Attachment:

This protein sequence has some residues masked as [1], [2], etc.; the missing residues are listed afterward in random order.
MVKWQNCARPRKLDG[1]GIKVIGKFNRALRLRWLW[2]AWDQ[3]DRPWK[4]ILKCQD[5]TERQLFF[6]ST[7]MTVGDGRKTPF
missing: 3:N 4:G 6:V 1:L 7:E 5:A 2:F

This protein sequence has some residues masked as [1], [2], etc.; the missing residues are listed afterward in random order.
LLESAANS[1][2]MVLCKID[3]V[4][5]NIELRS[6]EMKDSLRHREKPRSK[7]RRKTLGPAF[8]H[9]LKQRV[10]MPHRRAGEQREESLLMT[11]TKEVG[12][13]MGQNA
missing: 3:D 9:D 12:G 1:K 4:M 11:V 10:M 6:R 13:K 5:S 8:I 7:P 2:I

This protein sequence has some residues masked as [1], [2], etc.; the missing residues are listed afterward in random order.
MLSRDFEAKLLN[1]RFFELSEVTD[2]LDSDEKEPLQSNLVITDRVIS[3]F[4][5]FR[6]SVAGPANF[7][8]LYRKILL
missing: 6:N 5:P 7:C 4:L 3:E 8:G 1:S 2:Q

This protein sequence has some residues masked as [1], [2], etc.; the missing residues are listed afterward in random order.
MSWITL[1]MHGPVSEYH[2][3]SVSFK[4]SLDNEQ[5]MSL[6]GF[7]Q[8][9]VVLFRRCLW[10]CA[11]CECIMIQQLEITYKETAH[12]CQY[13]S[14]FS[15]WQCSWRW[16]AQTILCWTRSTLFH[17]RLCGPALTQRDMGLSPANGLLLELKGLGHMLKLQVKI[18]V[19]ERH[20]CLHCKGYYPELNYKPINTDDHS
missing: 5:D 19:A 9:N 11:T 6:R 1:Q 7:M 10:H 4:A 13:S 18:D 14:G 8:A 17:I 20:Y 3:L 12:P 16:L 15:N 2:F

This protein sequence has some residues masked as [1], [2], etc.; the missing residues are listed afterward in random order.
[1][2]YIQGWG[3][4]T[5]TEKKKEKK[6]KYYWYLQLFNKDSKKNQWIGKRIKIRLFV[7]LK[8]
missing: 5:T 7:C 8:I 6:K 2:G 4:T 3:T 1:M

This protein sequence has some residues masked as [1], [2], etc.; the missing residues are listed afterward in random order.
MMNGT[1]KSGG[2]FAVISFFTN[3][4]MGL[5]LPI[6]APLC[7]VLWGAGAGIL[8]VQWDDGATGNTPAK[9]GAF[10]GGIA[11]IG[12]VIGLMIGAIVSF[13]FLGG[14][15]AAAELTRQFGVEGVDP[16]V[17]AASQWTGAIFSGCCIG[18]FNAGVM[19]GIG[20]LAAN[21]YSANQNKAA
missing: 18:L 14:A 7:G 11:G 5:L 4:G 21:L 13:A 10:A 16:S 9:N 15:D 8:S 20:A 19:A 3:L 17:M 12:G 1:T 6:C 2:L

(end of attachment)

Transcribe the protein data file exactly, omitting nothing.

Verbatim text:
This protein sequence has some residues masked as [1], [2], etc.; the missing residues are listed afterward in random order.
MVKWQNCARPRKLDG[1]GIKVIGKFNRALRLRWLW[2]AWDQ[3]DRPWK[4]ILKCQD[5]TERQLFF[6]ST[7]MTVGDGRKTPF
missing: 3:N 4:G 6:V 1:L 7:E 5:A 2:F

This protein sequence has some residues masked as [1], [2], etc.; the missing residues are listed afterward in random order.
LLESAANS[1][2]MVLCKID[3]V[4][5]NIELRS[6]EMKDSLRHREKPRSK[7]RRKTLGPAF[8]H[9]LKQRV[10]MPHRRAGEQREESLLMT[11]TKEVG[12][13]MGQNA
missing: 3:D 9:D 12:G 1:K 4:M 11:V 10:M 6:R 13:K 5:S 8:I 7:P 2:I

This protein sequence has some residues masked as [1], [2], etc.; the missing residues are listed afterward in random order.
MLSRDFEAKLLN[1]RFFELSEVTD[2]LDSDEKEPLQSNLVITDRVIS[3]F[4][5]FR[6]SVAGPANF[7][8]LYRKILL
missing: 6:N 5:P 7:C 4:L 3:E 8:G 1:S 2:Q

This protein sequence has some residues masked as [1], [2], etc.; the missing residues are listed afterward in random order.
MSWITL[1]MHGPVSEYH[2][3]SVSFK[4]SLDNEQ[5]MSL[6]GF[7]Q[8][9]VVLFRRCLW[10]CA[11]CECIMIQQLEITYKETAH[12]CQY[13]S[14]FS[15]WQCSWRW[16]AQTILCWTRSTLFH[17]RLCGPALTQRDMGLSPANGLLLELKGLGHMLKLQVKI[18]V[19]ERH[20]CLHCKGYYPELNYKPINTDDHS
missing: 5:D 19:A 9:N 11:T 6:R 1:Q 7:M 10:H 4:A 13:S 18:D 14:G 8:A 17:I 20:Y 3:L 12:P 16:L 15:N 2:F

This protein sequence has some residues masked as [1], [2], etc.; the missing residues are listed afterward in random order.
[1][2]YIQGWG[3][4]T[5]TEKKKEKK[6]KYYWYLQLFNKDSKKNQWIGKRIKIRLFV[7]LK[8]
missing: 5:T 7:C 8:I 6:K 2:G 4:T 3:T 1:M

This protein sequence has some residues masked as [1], [2], etc.; the missing residues are listed afterward in random order.
MMNGT[1]KSGG[2]FAVISFFTN[3][4]MGL[5]LPI[6]APLC[7]VLWGAGAGIL[8]VQWDDGATGNTPAK[9]GAF[10]GGIA[11]IG[12]VIGLMIGAIVSF[13]FLGG[14][15]AAAELTRQFGVEGVDP[16]V[17]AASQWTGAIFSGCCIG[18]FNAGVM[19]GIG[20]LAAN[21]YSANQNKAA
missing: 18:L 14:A 7:G 11:G 5:L 4:G 21:L 13:A 10:A 16:S 9:N 15:D 8:S 20:A 19:A 3:L 17:M 12:G 1:T 6:C 2:L